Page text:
Castles and kirks (churches) in the Scottish Highlands are open to visitors http://www.offbeattravel.com/scotland-highland-castles-kirks.html

Four Don't Miss Castles and Kirks of the Scottish Highlands

Most Scottish Castles began as fortresses for protection against another Clan or the English. The Laird lived in the Castle and provided protection for his people and the fortress grew in size through the years according with their wealth. Kilchurn Castle, Inverary Castle, Saint Conan's Kirk, and Edinburgh Castle can all be visited

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Kilchurn Castle

This most impressive and picturesque castle ruins sits on the banks of Loch Awe. Visitor can tour Kilchurn Castle on their own -- there is no fee and no tour unless you are with a private tour company and guide. But truly, you do not need a tour guide here except for learning the history of the castle. It is only accessible in the summer time, the low lands around the castle flood from time to time.

Kilchurn Castle sits about a 20-minute walk from the highway over a dirt path. A beautiful trek, but may not be accessible for people with impaired walking or using walkers.

Once you are close enough to see the size of the Castle your imagination begins to fill in the missing stones. Colin Campbell built the original castle in the 15th century. Enlarged during the 16th century, with the four turrets added. One turret sits on the ground inside the castle recently struck by lighting and knocked off its foundation, giving visitors a better chance to grasp their size. Visitors may run upstairs look at the views out the castle windows and picture the castle in its day, surrounded by water most of the time, the main access to the Castle were two underground tunnels.

In the 1680s Kilchurn Castle was home to over 200 troops, their habitat visible still.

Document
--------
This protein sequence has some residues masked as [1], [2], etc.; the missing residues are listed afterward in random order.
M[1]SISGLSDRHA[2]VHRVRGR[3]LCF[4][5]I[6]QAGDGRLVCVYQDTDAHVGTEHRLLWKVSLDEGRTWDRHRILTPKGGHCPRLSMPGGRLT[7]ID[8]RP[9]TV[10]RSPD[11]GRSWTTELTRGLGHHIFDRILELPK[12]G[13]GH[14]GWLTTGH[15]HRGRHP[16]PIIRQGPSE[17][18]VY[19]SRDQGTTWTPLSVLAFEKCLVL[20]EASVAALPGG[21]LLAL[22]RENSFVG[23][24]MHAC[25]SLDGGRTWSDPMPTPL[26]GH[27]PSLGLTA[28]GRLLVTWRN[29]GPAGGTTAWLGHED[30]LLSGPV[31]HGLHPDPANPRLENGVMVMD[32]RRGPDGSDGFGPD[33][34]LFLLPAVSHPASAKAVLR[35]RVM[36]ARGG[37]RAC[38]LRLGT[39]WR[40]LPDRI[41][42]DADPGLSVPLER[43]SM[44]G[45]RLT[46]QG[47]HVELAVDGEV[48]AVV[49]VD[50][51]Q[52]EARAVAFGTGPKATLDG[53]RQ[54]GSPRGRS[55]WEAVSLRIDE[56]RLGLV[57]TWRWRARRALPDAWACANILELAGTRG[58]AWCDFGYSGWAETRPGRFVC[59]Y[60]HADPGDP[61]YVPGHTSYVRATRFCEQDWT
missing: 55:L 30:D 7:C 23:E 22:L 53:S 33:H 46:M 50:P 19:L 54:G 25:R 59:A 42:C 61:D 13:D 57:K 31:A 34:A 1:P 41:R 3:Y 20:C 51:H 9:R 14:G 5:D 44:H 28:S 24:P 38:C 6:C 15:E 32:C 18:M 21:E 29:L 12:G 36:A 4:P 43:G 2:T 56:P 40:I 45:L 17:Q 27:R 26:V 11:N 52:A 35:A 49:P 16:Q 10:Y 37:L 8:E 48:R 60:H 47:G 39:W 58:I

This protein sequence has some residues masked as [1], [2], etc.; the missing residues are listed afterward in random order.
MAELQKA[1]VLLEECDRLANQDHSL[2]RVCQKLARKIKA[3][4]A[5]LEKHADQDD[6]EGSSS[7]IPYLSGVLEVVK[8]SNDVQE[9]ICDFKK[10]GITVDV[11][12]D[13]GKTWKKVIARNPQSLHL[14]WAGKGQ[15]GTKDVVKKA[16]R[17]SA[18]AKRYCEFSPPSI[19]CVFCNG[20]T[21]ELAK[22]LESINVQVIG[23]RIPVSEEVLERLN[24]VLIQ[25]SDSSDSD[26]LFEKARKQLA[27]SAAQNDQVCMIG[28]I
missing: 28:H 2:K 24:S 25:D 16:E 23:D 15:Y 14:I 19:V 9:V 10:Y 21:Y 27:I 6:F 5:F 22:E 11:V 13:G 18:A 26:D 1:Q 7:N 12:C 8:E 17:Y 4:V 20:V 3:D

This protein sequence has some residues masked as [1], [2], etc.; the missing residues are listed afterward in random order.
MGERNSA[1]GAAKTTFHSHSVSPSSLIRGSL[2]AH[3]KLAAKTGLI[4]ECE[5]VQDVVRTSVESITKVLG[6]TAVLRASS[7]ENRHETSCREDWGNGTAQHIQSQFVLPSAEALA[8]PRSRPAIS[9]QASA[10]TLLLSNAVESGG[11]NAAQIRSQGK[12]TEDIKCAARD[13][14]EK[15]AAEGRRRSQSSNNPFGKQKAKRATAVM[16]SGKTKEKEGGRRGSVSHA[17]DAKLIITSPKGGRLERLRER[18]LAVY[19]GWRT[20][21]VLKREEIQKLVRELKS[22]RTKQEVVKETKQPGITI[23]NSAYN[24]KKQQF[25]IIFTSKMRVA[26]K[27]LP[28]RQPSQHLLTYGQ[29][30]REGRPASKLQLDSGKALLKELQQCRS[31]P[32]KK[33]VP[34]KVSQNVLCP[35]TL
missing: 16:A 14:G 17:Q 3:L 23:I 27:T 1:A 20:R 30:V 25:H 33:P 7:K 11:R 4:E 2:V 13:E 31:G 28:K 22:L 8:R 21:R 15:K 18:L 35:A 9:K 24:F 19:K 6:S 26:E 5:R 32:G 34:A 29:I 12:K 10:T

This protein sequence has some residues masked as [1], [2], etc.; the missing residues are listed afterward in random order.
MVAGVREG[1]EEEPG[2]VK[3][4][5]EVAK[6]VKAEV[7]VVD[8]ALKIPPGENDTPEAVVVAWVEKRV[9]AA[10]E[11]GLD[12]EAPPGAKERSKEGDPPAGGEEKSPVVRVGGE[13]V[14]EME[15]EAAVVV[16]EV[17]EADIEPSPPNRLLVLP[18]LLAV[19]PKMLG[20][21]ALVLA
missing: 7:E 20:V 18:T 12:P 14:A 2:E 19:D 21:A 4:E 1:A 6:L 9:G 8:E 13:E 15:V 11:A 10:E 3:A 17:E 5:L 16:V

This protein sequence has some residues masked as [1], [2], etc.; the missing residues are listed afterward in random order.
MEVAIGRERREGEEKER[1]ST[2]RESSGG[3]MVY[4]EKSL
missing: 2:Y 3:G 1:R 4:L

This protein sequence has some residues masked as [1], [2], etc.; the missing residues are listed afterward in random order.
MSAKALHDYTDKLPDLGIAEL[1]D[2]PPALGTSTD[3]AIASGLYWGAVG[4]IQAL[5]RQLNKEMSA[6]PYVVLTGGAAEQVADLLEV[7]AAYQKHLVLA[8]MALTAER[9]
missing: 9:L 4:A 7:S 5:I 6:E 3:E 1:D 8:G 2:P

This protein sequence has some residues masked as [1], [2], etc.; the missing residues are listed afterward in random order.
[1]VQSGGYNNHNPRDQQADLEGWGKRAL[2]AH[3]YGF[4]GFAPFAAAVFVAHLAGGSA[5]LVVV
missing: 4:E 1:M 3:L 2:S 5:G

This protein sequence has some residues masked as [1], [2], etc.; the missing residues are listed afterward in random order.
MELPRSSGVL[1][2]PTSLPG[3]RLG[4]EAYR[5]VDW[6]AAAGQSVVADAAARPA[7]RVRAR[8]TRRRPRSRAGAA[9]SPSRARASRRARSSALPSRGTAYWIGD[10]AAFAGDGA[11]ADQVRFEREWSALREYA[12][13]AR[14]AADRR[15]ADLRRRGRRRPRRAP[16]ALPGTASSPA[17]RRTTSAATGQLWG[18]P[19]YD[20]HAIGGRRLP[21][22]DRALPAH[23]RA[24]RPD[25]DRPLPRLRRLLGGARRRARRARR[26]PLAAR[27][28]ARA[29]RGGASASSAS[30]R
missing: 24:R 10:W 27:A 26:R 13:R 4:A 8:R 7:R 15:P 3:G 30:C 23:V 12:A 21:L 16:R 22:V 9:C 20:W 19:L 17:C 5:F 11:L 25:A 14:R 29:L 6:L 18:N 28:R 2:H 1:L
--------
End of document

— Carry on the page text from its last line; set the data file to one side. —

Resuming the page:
Inveraray Castle

In the same area of Argyll, Inveraray Castle is the home of the Duke and Duchess of Argyll. It is still in use and some rooms are open to the public for a fee, but here you will see the finery of Castle living.

Saint Conan's Kirk

Saint Conan's Kirk is also near Loch Awe. This unusual Kirk is certainly worth a stop. Walter Campbell built the first small church in 1881 so his mother would not have to make the long drive to the parish church in Dalmally. He was an art collector and a skilled woodcarver as well as his own architect.

In 1907, he continued to add on to the small chapel in an effort to make a nobler building. All labor was done locally using boulders lying on slopes of a nearby hill (rather than quarried stone). Saint Conan's Kirk is definitely an unusual Kirk.

A small booklet gives visitor-interesting facts about the building of the Kirk.

Edinburgh Castle

You just cannot be in this part of Scotland without visiting Edinburgh Castle. For 3,000 years, it has been the stronghold of Edinburgh and Eidyn, as the city was previously called. The Castle was built on solid rock that even the glacier could not move so Edinburgh Castle went around the rock. The well-preserved Castle houses the Royal Palace, the Scottish National War Memorial, the Great Hall, military museums, and the Stone of Destiny, Scotland's ancient Coronation Stone. Visitors can view the oldest crown jewels in the British Isles.

Visitors walk through the giant gates and hope the spiked iron grid does not close on them. The huge cannons are still in place and the view over the city is specular. It amazes me that this huge place has such small narrow winding passageways and dark alcoves, just imagine when there was only candle light. The oldest building in the castle is St Margaret's Chapel built in 1130 as a private chapel for the Royal Family. It is a tiny room with stained glass windows and an altar. Then there are the dreary dungeons and prisons to be explored and let your imagination run wild. Visit the bed chambers of the infamous, like Mary, Queen of Scotts. The great hall, built to receive guest, ended up housing military garrisons more than it was used to receive guest. Visitors will find suits of armor and swords on display there.

There is much to see at Edinburgh Castle -- visitors should allow four hours or more to enjoy the sights, and depart relieved we live in a time with electric lights and heating other than a fireplace.

Read more about Castles in England, Scotlanad, Wales and Around the World

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Bobbie Green grew up in southern California. She is a member of the North American Travel Journalist Association. She is a freelance writer and has been published in various Senior Wire Publications, The Desert Valley Times, Nevada Magazine, Mesquite Local.com, Travel World International, and Leisuretravelreports.com. Besides enjoying her love of travel by doing it as often as she can, she enjoys photography and attends numerous travel trade functions. Presently she is enjoying desert living in Mesquite Nevada.

Unless otherwise indicated, all photos by the author

Published: June 26th, 2013

Updated: August 23, 2016

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